History of the Manhattan Project

Event Details


HISTORY OF THE MANHATTAN PROJECT — MOUND SCIENCE AND ENERGY MUSEUM’S Lecture Series will summarize the development of the Atomic Bombs during World War II and the role of the Dayton Project in this effort. The event will take place on Wednesday August 24, 2016, starting at 7:00 PM. The Museum is located at 1075 Mound Rd., Miamisburg, Ohio, and is free and open to the general public. The first portion of the August 2016 program will be a showing of “The Manhattan Project” video, which was a 2002 episode in the History Channel’s Modern Marvels television series. This highly acclaimed documentary provides a concise and nicely balanced history of the making of the atomic bombs during World War II. This narrative explains the physics and the technology behind the atomic bomb in layman’s terms. The technical problems of building a bomb, then in record time put together the industrial resources to provide the necessary uranium and plutonium are summarized. “The Manhattan Project” concludes with the Trinity Test of July 1945 and the atomic bombing of Hiroshima and Nagasaki in August 1945.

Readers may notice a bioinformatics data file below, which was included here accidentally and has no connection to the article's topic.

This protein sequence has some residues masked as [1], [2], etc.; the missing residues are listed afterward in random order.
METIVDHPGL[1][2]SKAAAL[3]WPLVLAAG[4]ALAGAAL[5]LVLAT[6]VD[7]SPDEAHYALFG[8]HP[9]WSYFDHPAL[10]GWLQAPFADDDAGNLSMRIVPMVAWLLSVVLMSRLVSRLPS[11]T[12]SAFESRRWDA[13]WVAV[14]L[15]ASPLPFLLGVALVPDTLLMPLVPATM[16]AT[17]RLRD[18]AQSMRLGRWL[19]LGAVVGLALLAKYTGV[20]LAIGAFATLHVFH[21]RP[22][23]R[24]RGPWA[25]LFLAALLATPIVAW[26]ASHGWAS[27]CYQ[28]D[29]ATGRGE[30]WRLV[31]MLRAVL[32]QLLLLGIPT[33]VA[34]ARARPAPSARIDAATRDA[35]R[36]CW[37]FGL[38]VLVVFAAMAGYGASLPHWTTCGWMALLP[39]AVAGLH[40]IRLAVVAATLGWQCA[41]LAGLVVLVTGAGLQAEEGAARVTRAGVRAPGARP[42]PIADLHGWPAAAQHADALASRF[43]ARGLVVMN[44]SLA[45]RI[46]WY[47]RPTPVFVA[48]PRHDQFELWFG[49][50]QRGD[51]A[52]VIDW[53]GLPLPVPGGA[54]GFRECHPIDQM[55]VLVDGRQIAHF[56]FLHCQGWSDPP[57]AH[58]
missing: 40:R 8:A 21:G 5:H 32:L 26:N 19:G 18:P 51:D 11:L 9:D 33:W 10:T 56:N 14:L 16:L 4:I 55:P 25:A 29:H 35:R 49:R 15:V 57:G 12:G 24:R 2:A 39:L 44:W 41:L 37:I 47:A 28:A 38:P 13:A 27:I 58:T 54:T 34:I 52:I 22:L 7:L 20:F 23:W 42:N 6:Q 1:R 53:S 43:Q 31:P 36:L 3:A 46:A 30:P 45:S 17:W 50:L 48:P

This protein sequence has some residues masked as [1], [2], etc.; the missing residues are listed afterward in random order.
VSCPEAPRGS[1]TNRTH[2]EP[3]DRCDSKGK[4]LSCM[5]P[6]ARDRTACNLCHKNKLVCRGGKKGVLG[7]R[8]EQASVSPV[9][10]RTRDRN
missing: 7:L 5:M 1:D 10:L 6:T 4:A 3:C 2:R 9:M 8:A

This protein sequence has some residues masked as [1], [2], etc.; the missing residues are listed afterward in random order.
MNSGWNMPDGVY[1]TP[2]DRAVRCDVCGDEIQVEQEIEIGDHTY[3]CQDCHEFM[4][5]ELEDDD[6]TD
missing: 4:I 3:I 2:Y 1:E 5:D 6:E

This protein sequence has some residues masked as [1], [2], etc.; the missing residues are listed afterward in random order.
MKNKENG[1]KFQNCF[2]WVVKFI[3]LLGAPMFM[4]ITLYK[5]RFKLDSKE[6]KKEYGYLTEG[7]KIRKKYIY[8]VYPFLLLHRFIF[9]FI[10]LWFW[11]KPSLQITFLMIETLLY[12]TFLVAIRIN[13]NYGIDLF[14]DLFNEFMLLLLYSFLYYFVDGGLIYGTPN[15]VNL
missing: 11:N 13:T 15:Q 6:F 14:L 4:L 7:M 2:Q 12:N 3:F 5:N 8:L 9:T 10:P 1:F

The program highlights interviews with some of the surviving personnel who worked on the Manhattan Project while prominent historians offer a larger perspective on the project. Complimentary review statements include “The documentary is a fair and accurate portrayal of all parties involved. Roosevelt, Truman, Oppenheimer, Groves, and the numerous scientists are given credit for the astounding accomplishments, and consequent world-altering impact”.

In the second part of this event, Kenneth Phipps, a director of the MSEM Board, will give a brief presentation of the top secret Dayton Project that processed the polonium metal for fabrication of the Urchin devices used to initiate the Trinity and Nagasaki explosions of the Manhattan Project. Mr. Phipps received a BA in Chemistry from Southern Illinois University Carbondale in 1960. He was employed at Mound from 1960 to 1992 as a Development Chemist, then as a Development Supervisor. He also served six years as SW Building Manager.